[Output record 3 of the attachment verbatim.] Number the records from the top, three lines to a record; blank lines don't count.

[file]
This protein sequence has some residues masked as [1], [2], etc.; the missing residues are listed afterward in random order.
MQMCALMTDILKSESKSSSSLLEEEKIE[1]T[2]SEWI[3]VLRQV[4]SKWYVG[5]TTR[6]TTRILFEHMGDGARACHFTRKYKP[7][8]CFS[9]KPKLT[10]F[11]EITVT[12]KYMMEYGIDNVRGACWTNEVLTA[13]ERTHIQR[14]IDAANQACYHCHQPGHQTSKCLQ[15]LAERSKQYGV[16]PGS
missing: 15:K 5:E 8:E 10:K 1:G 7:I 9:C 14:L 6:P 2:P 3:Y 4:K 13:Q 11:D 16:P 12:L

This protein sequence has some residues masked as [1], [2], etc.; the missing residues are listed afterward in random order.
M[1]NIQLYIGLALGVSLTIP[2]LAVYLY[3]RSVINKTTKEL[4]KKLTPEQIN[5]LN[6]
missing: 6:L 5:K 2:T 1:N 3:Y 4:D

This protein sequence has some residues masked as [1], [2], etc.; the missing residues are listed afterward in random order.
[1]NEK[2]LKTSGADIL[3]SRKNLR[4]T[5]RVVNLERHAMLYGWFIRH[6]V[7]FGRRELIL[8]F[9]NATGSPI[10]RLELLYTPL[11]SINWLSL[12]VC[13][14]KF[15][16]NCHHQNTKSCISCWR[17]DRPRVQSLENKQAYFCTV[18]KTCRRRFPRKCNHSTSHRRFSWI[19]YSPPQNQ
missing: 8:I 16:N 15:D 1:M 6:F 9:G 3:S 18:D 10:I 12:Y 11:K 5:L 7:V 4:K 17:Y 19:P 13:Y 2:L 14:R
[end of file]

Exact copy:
This protein sequence has some residues masked as [1], [2], etc.; the missing residues are listed afterward in random order.
[1]NEK[2]LKTSGADIL[3]SRKNLR[4]T[5]RVVNLERHAMLYGWFIRH[6]V[7]FGRRELIL[8]F[9]NATGSPI[10]RLELLYTPL[11]SINWLSL[12]VC[13][14]KF[15][16]NCHHQNTKSCISCWR[17]DRPRVQSLENKQAYFCTV[18]KTCRRRFPRKCNHSTSHRRFSWI[19]YSPPQNQ
missing: 8:I 16:N 15:D 1:M 6:F 9:G 3:S 18:D 10:I 12:Y 11:K 5:L 7:V 4:K 17:Y 19:P 13:Y 2:L 14:R